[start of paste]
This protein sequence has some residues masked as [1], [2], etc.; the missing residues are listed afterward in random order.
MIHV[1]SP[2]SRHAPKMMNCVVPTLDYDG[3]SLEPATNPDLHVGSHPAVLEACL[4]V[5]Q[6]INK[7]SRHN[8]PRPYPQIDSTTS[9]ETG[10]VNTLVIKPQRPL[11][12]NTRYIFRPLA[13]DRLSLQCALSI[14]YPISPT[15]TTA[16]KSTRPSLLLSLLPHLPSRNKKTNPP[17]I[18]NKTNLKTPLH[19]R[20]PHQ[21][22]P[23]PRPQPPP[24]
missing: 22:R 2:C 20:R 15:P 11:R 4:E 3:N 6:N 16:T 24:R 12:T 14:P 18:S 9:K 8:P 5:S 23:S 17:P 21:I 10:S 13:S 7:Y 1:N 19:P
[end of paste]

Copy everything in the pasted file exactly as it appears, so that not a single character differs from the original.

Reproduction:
This protein sequence has some residues masked as [1], [2], etc.; the missing residues are listed afterward in random order.
MIHV[1]SP[2]SRHAPKMMNCVVPTLDYDG[3]SLEPATNPDLHVGSHPAVLEACL[4]V[5]Q[6]INK[7]SRHN[8]PRPYPQIDSTTS[9]ETG[10]VNTLVIKPQRPL[11][12]NTRYIFRPLA[13]DRLSLQCALSI[14]YPISPT[15]TTA[16]KSTRPSLLLSLLPHLPSRNKKTNPP[17]I[18]NKTNLKTPLH[19]R[20]PHQ[21][22]P[23]PRPQPPP[24]
missing: 22:R 2:C 20:R 15:P 11:R 4:E 3:N 6:N 16:T 24:R 12:T 14:P 18:S 9:K 8:P 5:S 23:S 17:P 21:I 10:S 13:S 7:Y 1:N 19:P